Even when the controller 64 drives the bidirectional pump 7 to feed the ink toward the ink chamber 11 when the ink cartridge 40 is replaced as in the above-described embodiment, the air A in the ink needle 17 is not sometimes discharged completely. For example, as shown in FIG. 15, the ink needle 17 has a sharp point so that it can easily pierce the seal member 13, and a hole 34 reaching the hollow section of the ink needle 17 is formed in the side face of the sharp point. Such a shape is employed for reasons associated with molding of the ink needle made from a synthetic resin, for example, or employed so as to make it difficult for a small piece of the seal member to enter into the ink needle when the ink needle is inserted into the seal member. For example, it is supposed that the air A in the ink needle 17 may remain without being completely discharged due to such a shape of the ink needle 17.

Thus, even when the volume of the air A remaining in the ink needle 17 is small, an air bubble may grow by using the air A as a core, and the remaining air A may cause an air bubble in the ink needle 17 or the ink tube 41. It is therefore necessary to discharge the air bubble that has grown by using the remaining air A as a core.

Referring to FIG. 14, the following description will explain the periodical driving of the bidirectional pomp 7.

When the controller 64 receives an image recording instruction inputted to the operation panel 4 or the computer by the user (S11), it drives the bidirectional pump 7 to feed only a predetermined amount of ink in the ink tube 41 toward the ink chamber 11 of the ink cartridge 40 (S12). This ink feed is performed for all the ink tubes 41 by driving all the bidirectional pumps 7 connected to the ink tubes 41 corresponding to the C, M, Y, and Bk colors, respectively. The feed amounts of the respective color inks are set in the same manner as in the above-described embodiment.

Similarly to the above-described embodiment, when the ink in the ink tube 41 is fed toward the ink chamber 11 by the bidirectional pump 7, the ink in the ink needle 17 also flows toward the ink chamber 11. With this ink flow, the air A remaining in the ink needle 17, or an air bubble grown using the air A as a core, is discharged to the ink chamber 11 as if it is pushed out. Then, the air A or the air bubble discharged to the ink chamber 11 is released to the outside through the air vent 14.

Subsequently, the controller 64 drives the bidirectional pump 7 to feed only a predetermined amount of ink in the ink tube 41 toward the inkjet recording head 39 (S13). This ink feed is also performed for all the ink tubes 41 by driving all the bidirectional pumps 7 connected to the ink tubes 41 corresponding to C, M, Y, and Bk colors, respectively. The ink feed amount is the same as the amount of the ink fed toward the ink chamber 11. Consequently, the negative pressure in the channel in the inkjet recording head 39 is returned to the original state. Then, the controller 64 stops the bidirectional pump 7 (S14). Next, image recording is performed on the recording paper (S15) by the image recording operation explained in the above-described embodiment (S15).

It is thus possible to discharge the air A remaining in the ink needle 17 without being discharged when the ink cartridge 40 was mounted in the cartridge mounting section 6, or an air bubble that has grown by using the air A as a core, from the ink needle 17 to the ink chamber 11.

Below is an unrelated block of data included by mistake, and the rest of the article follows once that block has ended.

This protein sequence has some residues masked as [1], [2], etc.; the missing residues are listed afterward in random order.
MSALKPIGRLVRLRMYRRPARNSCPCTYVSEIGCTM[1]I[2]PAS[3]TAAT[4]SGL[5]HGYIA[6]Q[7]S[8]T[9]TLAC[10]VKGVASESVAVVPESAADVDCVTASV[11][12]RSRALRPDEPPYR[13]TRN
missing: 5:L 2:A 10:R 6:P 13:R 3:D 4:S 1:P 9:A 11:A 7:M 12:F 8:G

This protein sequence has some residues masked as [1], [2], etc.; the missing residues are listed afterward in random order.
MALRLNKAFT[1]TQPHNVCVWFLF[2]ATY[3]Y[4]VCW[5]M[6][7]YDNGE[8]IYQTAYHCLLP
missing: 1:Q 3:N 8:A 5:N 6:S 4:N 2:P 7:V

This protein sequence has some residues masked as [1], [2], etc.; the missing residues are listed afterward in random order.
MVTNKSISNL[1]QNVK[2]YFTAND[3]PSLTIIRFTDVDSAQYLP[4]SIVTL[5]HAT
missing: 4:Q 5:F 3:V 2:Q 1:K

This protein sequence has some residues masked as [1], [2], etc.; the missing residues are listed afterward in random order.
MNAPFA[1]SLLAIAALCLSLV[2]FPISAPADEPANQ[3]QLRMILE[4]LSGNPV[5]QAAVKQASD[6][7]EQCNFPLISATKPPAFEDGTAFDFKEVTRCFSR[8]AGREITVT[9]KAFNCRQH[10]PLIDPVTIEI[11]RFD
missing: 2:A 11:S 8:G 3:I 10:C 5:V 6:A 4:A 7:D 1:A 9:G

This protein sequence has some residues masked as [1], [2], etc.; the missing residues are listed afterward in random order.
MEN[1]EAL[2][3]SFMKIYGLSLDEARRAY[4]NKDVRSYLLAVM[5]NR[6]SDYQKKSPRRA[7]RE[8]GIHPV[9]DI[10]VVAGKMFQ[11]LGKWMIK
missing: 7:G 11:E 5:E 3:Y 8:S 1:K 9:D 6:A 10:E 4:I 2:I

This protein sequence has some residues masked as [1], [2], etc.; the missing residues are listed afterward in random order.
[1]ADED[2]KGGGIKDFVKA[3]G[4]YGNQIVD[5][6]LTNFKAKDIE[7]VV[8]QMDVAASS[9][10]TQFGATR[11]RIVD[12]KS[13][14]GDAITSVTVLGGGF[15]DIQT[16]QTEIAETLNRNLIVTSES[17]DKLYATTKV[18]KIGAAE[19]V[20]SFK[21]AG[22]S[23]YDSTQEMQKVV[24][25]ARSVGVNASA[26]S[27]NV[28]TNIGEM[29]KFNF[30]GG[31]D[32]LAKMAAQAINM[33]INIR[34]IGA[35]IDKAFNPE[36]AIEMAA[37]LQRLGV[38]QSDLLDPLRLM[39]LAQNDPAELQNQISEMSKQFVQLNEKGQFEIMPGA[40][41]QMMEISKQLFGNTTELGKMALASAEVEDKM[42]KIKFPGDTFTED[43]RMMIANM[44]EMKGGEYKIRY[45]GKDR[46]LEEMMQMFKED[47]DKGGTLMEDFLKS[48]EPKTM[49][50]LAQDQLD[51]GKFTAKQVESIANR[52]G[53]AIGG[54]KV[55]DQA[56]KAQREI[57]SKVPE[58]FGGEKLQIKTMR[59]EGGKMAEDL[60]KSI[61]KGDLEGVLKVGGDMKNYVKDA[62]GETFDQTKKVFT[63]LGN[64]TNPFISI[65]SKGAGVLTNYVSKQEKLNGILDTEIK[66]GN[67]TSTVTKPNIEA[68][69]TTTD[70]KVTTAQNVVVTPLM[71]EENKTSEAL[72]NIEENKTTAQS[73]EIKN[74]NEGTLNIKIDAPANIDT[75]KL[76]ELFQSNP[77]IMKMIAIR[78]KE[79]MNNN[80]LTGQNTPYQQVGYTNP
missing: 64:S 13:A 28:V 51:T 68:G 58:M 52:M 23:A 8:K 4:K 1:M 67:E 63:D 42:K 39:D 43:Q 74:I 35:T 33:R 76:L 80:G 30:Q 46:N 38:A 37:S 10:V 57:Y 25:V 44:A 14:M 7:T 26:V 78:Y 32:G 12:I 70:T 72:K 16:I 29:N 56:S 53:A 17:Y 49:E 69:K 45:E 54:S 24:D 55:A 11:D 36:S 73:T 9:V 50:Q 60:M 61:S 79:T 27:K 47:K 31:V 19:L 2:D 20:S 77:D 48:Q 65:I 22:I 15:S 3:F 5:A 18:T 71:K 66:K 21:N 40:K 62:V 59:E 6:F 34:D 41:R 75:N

Note that although this embodiment explains the image recording operation as an example of the timing of periodically driving the bidirectional pump 7 by the controller 64, the periodical driving of the bidirectional pump is, of course, not limited to the image recording operation. Therefore, for example, it is possible to drive the bidirectional pump 7 when the power supply of the complex machine 1 is turned on, or it is possible to provide a timer 51 (see FIG. 11) and drive the bidirectional pump at predetermined time intervals after turning on the power supply or after mounting the ink cartridge 40.

Note that although this embodiment explains the bidirectional pump 7 is provided in the course of the ink tube 41, thereby directly feeding an ink toward the inkjet recording head 39, but is not limited to such a construction. An air pump may be provided on the air vent 14 of the ink cartridge 40 through a valve. In this construction, by evacuating air in the ink cartridge 40, an ink is indirectly fed toward the ink chamber 11. On the other hand, an ink is fed toward the inkjet recording head 39 by feeding air to the ink cartridge 40 and pressuring an ink in the ink chamber 11.

As this description may be embodied in several forms without departing from the spirit of essential characteristics thereof, the present embodiment is therefore illustrative and not restrictive, since the scope is defined by the appended claims rather than by the description preceding them, and all changes that fall within metes and bounds of the claims, or equivalence of such metes and bounds thereof are therefore intended to be embraced by the claims.

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US8023163 *Nov 27, 2007Sep 20, 2011Canon Kabushiki KaishaImage reading and recording apparatus
US8672462 *Feb 24, 2011Mar 18, 2014Brother Kogyo Kabushiki KaishaInk supply device and image recording apparatus
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US20110310184 *Feb 24, 2011Dec 22, 2011Hirotake NakamuraInk supply device and image recording apparatus
US20110310198 *Mar 29, 2011Dec 22, 2011Brother Kogyo Kabushiki KaishaImage printing apparatus
Classifications
U.S. Classification347/7, 347/85
International ClassificationB41J2/175, B41J2/195
Cooperative ClassificationB41J2/17509, B41J2/17566, B41J2/17596
European ClassificationB41J2/175P, B41J2/175L, B41J2/175C1A
Legal Events
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Aug 28, 2012FPAYFee payment
Year of fee payment: 4
Nov 14, 2006ASAssignment
Owner name: BROTHER KOGYO KABUSHIKI KAISHA, JAPAN
Free format text: ASSIGNMENT OF ASSIGNORS INTEREST;ASSIGNOR:UMEDA, TAKAICHIRO;REEL/FRAME:018516/0768
Effective date: 20060412